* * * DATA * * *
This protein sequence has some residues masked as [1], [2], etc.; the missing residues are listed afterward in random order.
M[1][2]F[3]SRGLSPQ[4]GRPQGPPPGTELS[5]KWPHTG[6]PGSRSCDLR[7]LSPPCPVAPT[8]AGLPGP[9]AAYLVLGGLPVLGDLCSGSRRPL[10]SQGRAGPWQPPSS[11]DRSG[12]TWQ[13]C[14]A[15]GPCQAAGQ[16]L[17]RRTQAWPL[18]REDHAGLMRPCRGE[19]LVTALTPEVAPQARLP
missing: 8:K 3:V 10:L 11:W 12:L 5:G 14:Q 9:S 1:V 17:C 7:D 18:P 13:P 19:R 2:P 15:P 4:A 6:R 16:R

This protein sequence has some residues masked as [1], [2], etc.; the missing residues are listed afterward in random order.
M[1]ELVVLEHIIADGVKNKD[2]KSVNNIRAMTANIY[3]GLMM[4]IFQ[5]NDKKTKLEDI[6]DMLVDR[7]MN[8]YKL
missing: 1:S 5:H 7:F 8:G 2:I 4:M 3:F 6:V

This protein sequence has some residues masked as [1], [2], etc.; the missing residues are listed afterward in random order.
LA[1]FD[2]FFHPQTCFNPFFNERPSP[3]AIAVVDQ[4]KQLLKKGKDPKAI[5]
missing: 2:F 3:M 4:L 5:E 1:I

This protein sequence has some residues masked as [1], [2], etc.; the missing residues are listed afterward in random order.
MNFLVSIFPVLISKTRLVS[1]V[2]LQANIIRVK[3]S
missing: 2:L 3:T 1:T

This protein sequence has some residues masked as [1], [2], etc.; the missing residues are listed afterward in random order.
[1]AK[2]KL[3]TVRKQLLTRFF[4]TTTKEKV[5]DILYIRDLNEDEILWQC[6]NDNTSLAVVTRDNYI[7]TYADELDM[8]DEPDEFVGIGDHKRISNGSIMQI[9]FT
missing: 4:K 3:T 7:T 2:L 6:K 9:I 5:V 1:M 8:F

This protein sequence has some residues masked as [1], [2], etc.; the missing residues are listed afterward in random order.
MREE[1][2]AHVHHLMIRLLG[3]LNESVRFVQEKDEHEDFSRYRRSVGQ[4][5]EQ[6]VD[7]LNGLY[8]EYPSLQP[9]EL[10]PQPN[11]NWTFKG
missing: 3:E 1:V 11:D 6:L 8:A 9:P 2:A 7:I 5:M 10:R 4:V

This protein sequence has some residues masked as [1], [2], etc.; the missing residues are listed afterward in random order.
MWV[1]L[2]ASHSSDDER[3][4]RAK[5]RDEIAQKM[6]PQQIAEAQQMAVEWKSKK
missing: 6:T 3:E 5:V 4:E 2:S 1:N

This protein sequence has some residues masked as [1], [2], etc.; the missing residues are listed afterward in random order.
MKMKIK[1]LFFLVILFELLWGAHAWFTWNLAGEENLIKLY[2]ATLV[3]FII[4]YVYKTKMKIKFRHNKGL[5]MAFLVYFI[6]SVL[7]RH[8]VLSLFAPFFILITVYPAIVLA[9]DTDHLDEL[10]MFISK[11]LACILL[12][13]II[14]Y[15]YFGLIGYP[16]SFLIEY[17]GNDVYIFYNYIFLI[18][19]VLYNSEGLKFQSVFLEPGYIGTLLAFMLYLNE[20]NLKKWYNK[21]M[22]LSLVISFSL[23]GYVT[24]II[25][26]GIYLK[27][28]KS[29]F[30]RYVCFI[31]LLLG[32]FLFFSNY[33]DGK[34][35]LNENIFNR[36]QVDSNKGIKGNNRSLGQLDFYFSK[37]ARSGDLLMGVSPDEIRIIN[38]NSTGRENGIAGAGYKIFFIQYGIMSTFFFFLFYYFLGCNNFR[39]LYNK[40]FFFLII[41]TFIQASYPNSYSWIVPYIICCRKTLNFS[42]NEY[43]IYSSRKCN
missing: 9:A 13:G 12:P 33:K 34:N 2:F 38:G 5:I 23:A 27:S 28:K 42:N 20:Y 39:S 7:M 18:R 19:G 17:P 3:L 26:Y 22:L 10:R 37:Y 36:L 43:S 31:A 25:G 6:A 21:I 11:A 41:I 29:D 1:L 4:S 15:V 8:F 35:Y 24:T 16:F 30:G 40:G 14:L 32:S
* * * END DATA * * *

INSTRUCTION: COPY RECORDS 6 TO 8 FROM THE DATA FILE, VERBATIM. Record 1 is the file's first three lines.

This protein sequence has some residues masked as [1], [2], etc.; the missing residues are listed afterward in random order.
MREE[1][2]AHVHHLMIRLLG[3]LNESVRFVQEKDEHEDFSRYRRSVGQ[4][5]EQ[6]VD[7]LNGLY[8]EYPSLQP[9]EL[10]PQPN[11]NWTFKG
missing: 3:E 1:V 11:D 6:L 8:A 9:P 2:A 7:I 5:M 10:R 4:V

This protein sequence has some residues masked as [1], [2], etc.; the missing residues are listed afterward in random order.
MWV[1]L[2]ASHSSDDER[3][4]RAK[5]RDEIAQKM[6]PQQIAEAQQMAVEWKSKK
missing: 6:T 3:E 5:V 4:E 2:S 1:N

This protein sequence has some residues masked as [1], [2], etc.; the missing residues are listed afterward in random order.
MKMKIK[1]LFFLVILFELLWGAHAWFTWNLAGEENLIKLY[2]ATLV[3]FII[4]YVYKTKMKIKFRHNKGL[5]MAFLVYFI[6]SVL[7]RH[8]VLSLFAPFFILITVYPAIVLA[9]DTDHLDEL[10]MFISK[11]LACILL[12][13]II[14]Y[15]YFGLIGYP[16]SFLIEY[17]GNDVYIFYNYIFLI[18][19]VLYNSEGLKFQSVFLEPGYIGTLLAFMLYLNE[20]NLKKWYNK[21]M[22]LSLVISFSL[23]GYVT[24]II[25][26]GIYLK[27][28]KS[29]F[30]RYVCFI[31]LLLG[32]FLFFSNY[33]DGK[34][35]LNENIFNR[36]QVDSNKGIKGNNRSLGQLDFYFSK[37]ARSGDLLMGVSPDEIRIIN[38]NSTGRENGIAGAGYKIFFIQYGIMSTFFFFLFYYFLGCNNFR[39]LYNK[40]FFFLII[41]TFIQASYPNSYSWIVPYIICCRKTLNFS[42]NEY[43]IYSSRKCN
missing: 9:A 13:G 12:P 33:K 34:N 2:F 38:G 5:I 23:A 27:S 28:K 42:N 20:Y 39:S 7:M 18:R 19:G 17:P 3:L 26:Y 22:L 10:R 37:Y 36:L 43:S 31:A 25:G 6:A 21:I 11:A 41:I 29:D 1:L 4:S 15:V 8:F 35:Y 24:T 16:F 30:G 40:G 14:L 32:S